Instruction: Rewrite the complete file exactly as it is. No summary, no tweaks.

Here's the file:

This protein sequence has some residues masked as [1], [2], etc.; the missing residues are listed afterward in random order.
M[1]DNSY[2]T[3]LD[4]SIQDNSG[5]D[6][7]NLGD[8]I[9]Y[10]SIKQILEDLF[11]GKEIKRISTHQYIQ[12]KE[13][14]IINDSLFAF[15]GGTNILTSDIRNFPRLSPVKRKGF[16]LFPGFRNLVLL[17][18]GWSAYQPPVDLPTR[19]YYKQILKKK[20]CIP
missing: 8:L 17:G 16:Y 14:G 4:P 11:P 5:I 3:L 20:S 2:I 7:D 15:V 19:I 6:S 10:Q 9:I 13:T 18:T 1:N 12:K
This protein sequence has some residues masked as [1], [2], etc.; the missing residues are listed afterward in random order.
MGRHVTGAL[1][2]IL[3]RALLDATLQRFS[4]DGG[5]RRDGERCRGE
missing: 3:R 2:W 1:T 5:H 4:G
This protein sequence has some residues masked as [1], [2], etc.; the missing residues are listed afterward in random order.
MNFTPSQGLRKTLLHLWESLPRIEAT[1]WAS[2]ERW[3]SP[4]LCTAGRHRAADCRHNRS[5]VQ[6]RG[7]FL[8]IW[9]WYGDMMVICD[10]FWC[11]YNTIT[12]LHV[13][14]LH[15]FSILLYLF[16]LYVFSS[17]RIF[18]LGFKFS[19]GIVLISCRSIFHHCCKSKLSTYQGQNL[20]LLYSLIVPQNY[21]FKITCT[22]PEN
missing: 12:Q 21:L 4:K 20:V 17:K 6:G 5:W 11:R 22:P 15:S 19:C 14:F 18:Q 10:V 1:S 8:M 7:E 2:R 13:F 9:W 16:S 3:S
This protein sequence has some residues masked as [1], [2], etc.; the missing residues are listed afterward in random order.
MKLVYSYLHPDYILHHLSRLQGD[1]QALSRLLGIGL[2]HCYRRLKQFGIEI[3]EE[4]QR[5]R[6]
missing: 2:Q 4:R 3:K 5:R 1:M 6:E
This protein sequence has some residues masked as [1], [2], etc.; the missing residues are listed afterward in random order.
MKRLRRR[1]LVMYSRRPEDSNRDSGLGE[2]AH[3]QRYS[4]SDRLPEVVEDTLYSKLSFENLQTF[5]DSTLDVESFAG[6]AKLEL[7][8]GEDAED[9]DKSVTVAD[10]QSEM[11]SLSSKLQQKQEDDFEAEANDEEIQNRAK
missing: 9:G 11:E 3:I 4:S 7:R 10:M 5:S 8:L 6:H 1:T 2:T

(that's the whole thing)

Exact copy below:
This protein sequence has some residues masked as [1], [2], etc.; the missing residues are listed afterward in random order.
M[1]DNSY[2]T[3]LD[4]SIQDNSG[5]D[6][7]NLGD[8]I[9]Y[10]SIKQILEDLF[11]GKEIKRISTHQYIQ[12]KE[13][14]IINDSLFAF[15]GGTNILTSDIRNFPRLSPVKRKGF[16]LFPGFRNLVLL[17][18]GWSAYQPPVDLPTR[19]YYKQILKKK[20]CIP
missing: 8:L 17:G 16:Y 14:G 4:P 11:P 5:I 3:L 20:S 2:I 7:D 15:V 19:I 6:S 10:Q 9:I 13:T 18:T 1:N 12:K
This protein sequence has some residues masked as [1], [2], etc.; the missing residues are listed afterward in random order.
MGRHVTGAL[1][2]IL[3]RALLDATLQRFS[4]DGG[5]RRDGERCRGE
missing: 3:R 2:W 1:T 5:H 4:G
This protein sequence has some residues masked as [1], [2], etc.; the missing residues are listed afterward in random order.
MNFTPSQGLRKTLLHLWESLPRIEAT[1]WAS[2]ERW[3]SP[4]LCTAGRHRAADCRHNRS[5]VQ[6]RG[7]FL[8]IW[9]WYGDMMVICD[10]FWC[11]YNTIT[12]LHV[13][14]LH[15]FSILLYLF[16]LYVFSS[17]RIF[18]LGFKFS[19]GIVLISCRSIFHHCCKSKLSTYQGQNL[20]LLYSLIVPQNY[21]FKITCT[22]PEN
missing: 12:Q 21:L 4:K 20:V 17:K 6:G 5:W 11:R 22:P 15:S 19:C 14:F 18:Q 10:V 1:S 8:M 7:E 2:R 13:F 9:W 16:S 3:S
This protein sequence has some residues masked as [1], [2], etc.; the missing residues are listed afterward in random order.
MKLVYSYLHPDYILHHLSRLQGD[1]QALSRLLGIGL[2]HCYRRLKQFGIEI[3]EE[4]QR[5]R[6]
missing: 2:Q 4:R 3:K 5:R 1:M 6:E
This protein sequence has some residues masked as [1], [2], etc.; the missing residues are listed afterward in random order.
MKRLRRR[1]LVMYSRRPEDSNRDSGLGE[2]AH[3]QRYS[4]SDRLPEVVEDTLYSKLSFENLQTF[5]DSTLDVESFAG[6]AKLEL[7][8]GEDAED[9]DKSVTVAD[10]QSEM[11]SLSSKLQQKQEDDFEAEANDEEIQNRAK
missing: 9:G 11:E 3:I 4:S 7:R 10:M 5:S 8:L 6:H 1:T 2:T